Female External Genitilia

Female External Genitilia

The female external genitalia is made up of both urinary tract and reproductive structures. These structures collectively fall under the term vulva. The components of the entire vulva include:

Mons pubis - A rounded skin-covered pad of fat over the pubic bone that becomes covered with hair at puberty.

Labia majora, labia minora - These are folds of skin that surround the opening of the vagina and urethra.

Clitoris - A small, sensitive structure that becomes stimulated during sexual activity.

Vulva vestibule - The area between the labia minora. The vulva vestibule contains the opening to the urethra and the vaginal opening.

Bartholin’s glands - A pair of pea-sized glands found just behind and either side of the lips that surround the entrance to the vagina. The Bartholin’s glands secrete fluid that acts as a lubricant during sex.

Urethra - The urethra is an extension of a tube from the bladder to the outside of the body. The purpose of the urethra is for the excretion of urine.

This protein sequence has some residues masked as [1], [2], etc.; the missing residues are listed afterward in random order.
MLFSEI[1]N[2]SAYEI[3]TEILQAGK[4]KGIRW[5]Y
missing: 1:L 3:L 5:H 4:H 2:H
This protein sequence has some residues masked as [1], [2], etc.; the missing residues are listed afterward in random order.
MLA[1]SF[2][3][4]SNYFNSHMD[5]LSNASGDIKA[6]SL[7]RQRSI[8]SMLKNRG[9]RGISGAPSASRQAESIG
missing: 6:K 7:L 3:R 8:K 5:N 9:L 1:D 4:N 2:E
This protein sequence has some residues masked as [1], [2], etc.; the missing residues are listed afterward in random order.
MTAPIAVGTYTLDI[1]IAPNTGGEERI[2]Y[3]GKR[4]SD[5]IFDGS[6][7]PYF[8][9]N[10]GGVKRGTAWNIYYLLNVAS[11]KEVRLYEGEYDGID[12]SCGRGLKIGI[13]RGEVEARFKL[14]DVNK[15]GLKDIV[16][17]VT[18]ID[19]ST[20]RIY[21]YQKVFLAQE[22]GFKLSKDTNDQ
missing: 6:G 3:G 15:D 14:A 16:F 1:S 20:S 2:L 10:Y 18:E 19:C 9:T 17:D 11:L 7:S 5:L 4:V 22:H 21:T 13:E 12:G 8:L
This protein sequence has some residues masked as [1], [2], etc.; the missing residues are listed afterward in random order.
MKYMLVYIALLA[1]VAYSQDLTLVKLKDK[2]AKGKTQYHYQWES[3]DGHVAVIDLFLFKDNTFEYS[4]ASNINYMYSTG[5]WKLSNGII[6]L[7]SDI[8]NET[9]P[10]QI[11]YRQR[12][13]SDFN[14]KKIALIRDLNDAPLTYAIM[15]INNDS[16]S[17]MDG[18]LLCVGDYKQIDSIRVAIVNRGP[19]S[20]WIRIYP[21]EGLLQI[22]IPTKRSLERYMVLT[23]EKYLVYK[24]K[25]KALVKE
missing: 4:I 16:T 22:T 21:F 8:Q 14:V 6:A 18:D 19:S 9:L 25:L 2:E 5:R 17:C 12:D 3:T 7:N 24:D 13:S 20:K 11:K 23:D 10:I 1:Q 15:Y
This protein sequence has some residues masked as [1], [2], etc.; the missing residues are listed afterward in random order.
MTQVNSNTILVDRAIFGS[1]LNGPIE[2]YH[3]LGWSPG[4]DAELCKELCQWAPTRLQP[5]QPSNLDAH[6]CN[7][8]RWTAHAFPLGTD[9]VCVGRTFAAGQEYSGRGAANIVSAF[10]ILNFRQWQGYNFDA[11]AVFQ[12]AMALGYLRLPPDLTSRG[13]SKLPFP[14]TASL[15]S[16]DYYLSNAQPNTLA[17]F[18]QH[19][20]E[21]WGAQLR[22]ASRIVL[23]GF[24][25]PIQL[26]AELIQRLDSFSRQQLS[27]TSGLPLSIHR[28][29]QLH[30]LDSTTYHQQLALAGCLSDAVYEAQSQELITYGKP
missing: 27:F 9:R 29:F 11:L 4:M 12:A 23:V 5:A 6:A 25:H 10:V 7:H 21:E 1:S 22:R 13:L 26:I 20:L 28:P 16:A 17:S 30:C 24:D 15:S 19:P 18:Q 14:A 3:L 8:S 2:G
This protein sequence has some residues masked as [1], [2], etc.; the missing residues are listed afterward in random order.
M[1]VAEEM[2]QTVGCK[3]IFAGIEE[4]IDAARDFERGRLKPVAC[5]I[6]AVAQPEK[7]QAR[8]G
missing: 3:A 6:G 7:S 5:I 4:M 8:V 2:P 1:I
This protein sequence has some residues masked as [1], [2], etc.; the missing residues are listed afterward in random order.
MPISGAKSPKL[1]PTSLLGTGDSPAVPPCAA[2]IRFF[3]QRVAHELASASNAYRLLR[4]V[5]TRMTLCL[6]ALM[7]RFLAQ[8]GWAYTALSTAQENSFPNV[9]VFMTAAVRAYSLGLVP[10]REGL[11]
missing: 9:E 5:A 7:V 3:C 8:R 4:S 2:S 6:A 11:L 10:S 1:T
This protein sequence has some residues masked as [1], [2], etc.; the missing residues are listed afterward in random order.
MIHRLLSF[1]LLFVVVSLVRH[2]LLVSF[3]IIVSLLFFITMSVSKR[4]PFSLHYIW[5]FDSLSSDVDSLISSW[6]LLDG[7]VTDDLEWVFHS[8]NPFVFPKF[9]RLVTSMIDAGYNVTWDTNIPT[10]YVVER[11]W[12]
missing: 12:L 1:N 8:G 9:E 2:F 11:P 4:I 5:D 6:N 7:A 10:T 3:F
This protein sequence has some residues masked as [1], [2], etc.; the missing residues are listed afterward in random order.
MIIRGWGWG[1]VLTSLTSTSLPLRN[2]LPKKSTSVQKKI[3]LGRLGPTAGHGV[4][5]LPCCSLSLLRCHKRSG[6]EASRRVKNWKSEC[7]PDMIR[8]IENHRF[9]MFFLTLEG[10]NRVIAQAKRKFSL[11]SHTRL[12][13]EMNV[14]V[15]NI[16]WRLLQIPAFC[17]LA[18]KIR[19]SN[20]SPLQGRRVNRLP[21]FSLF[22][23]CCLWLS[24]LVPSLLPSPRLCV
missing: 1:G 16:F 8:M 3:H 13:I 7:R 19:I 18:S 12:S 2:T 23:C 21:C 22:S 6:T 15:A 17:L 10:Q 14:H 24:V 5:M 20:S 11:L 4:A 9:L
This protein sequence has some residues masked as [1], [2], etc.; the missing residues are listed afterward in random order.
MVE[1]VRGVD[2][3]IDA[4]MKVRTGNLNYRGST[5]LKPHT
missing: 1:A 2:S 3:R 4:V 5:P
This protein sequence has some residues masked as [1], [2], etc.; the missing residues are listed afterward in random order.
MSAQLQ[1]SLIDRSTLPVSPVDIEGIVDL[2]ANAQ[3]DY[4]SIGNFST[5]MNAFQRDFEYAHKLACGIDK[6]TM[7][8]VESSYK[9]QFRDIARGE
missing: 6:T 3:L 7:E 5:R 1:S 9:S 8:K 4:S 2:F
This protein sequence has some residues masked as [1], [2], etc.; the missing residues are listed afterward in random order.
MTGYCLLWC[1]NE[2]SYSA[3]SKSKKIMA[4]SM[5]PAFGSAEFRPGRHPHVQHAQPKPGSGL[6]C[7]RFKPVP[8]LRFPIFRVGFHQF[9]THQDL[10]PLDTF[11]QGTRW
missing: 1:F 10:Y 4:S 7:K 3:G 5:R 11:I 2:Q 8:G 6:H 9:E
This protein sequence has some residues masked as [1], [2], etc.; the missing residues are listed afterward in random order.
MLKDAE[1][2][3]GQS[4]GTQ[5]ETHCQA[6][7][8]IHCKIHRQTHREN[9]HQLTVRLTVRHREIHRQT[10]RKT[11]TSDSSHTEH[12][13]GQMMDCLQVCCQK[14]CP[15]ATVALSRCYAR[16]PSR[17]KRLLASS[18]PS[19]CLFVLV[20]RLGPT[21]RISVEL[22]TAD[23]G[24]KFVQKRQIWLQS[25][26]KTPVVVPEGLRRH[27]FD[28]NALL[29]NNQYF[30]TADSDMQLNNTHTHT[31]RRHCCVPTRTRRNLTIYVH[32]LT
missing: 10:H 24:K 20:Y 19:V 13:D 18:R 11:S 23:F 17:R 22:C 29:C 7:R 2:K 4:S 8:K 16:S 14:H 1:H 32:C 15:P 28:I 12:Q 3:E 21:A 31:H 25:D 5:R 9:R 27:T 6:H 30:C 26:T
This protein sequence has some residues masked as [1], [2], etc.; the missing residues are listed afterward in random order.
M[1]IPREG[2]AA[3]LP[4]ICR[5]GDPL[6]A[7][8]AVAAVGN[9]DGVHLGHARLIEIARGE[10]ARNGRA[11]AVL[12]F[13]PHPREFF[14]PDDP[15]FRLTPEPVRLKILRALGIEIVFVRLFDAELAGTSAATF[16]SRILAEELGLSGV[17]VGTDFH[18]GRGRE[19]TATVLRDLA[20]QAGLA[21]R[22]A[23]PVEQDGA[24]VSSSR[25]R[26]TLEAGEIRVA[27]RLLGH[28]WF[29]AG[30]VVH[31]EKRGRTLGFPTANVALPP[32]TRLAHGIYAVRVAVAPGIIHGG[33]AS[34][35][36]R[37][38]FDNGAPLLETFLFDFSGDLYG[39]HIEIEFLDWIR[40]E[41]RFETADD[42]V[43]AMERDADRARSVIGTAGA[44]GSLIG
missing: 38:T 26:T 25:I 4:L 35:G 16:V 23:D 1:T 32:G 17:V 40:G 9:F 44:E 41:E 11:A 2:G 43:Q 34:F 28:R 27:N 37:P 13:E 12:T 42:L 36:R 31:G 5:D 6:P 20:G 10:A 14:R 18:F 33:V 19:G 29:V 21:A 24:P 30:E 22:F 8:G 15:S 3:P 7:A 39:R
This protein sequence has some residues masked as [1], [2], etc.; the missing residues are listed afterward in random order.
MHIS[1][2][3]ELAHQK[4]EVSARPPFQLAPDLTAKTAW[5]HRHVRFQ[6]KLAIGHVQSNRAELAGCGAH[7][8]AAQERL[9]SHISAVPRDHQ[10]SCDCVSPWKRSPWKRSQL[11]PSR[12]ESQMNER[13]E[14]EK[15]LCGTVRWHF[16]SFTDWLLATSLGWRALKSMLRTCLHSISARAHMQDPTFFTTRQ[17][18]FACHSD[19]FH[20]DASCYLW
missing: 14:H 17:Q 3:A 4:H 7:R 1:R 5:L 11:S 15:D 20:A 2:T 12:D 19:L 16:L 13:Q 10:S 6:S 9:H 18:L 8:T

Skene’s glands - Two glands located on either side of the urethra. These glands are believed to secrete a substance to lubricate the urethra opening. This substance is also believed to act as an antimicrobial. This antimicrobial is used to prevent urinary tract infections.

Vaginal opening - The vaginal opening is located between the urethra and the anus and it is where: Menstrual blood leaves the body, sexual intercourse for reproduction and/or pleasure occurs, and where a baby exits the body during vaginal birth.

The images in this library are available to use for educational and training purposes only and are not intended to substitute professional medical advice, diagnosis, or treatment.

All images are covered under copyright and cannot be used for resale or any other commercial use.